Veretski Pass is a trio led by violinist Cookie Segelstein. She is joined by her husband, Joshua Horowitz, who plays cimbalom (a form of hammered dulcimer), and Stuart Brotman, who plays a bass cello. The group is named after one of the most important passes through the Carpathian Mountains, located (according to current national boundaries) near the western border of the Ukraine. Their repertoire consists primarily of Jewish instrumental music from the Eastern Europe that predated the Second World War.
Strictly speaking, this is klezmer music. However, as that particular word grew in popularity over the last few decades, it also grew in its capacity to misrepresent. Early in last night’s program in the Old First Concerts series at Old First Church, Segelstein told the audience, “This is not your grandmother’s klezmer. It is her grandmother’s klezmer.” (This was her way of explaining the absence of a clarinet.)
Thus, rather than calling Veretski Pass a klezmer trio, one might do better by describing them as a group of enthusiastic ethnomusicologists more interested in performing the results of their studies than in reading papers at conferences. That approach brings them closer to the anthropological foundations of their discipline than the efforts of many of their colleagues. One may describe the approach as a shift of attention from objects to actions. Rather than simply collecting artifacts (such as field recordings) that will then serve as objects for the study of an “alien” culture, they recognize that their primary interest is in that of a culture of making music, which can only be understood through active involvement in that music-making.
For those of us in the audience of a Veretski Pass concert, that involvement is passionate and infectious. Segelstein is less interested in talking about the names and backgrounds of songs, because that takes time away from jamming with her colleagues. She would thus refer to a particular collection of numbers as, for example, “a G minor set,” the key being the one unifying factor. Any additional “background knowledge” runs the risk of distracting the listener from simply taking in what the performers are doing, which is making music from a relatively unique combination of instrumental resources.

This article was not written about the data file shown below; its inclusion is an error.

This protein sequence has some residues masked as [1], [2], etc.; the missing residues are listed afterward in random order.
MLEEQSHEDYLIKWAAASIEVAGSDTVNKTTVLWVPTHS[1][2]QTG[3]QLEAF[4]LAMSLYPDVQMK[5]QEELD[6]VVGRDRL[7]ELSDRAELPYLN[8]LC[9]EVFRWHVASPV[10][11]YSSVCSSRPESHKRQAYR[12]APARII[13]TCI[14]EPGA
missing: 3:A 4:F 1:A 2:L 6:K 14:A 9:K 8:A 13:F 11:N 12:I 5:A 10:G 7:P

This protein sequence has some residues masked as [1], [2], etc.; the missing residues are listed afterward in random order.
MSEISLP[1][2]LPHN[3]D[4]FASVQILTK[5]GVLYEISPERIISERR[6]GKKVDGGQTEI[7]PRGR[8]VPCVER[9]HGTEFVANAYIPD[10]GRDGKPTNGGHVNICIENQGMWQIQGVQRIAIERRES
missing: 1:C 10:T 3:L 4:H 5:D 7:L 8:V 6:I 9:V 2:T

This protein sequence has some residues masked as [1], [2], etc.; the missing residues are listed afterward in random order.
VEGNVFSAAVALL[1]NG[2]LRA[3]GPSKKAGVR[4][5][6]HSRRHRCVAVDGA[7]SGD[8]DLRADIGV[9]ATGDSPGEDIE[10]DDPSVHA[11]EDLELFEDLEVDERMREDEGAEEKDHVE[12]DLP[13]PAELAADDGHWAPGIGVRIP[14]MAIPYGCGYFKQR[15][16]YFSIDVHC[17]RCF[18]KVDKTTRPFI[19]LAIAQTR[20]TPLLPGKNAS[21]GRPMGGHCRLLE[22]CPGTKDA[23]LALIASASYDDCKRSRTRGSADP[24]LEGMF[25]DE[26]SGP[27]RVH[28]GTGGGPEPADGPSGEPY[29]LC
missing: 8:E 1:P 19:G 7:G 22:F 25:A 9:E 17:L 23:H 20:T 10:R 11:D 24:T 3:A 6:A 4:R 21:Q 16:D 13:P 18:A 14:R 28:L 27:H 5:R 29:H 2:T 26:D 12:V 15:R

From the point of view of sonority, however, it is worth devoting a few words to the tuning of those instruments. Segelstein’s opening remark veiled a mild reprobation that grandma probably spent too much time around an equal-tempered piano. Last night’s tuning systems were anything but equally tempered. On the other hand, it was unclear just what they were or even whether they were consistent from one performance to the next. The best joke of the evening was that the cimbalom player spends half his time tuning his instrument and the other half playing it out of tune. There is some sense that the emotional intensity of this music arises, at least in part, from deliberate efforts to warp pitches beyond the expectations of both listeners and players.
The result is that the performance of this music is as much a matter of “catching the spirit” as is the engagement among the members of a jazz combo who happen to be really “in the groove.” The only difference is that the “groove” of the Veretski Pass repertoire is, for most of us, just as unfamiliar as that pass through the Carpathians. Nevertheless, when the members of Veretski Pass get together to jam, it does not take long for those of us on audience side to find that groove and revel in it.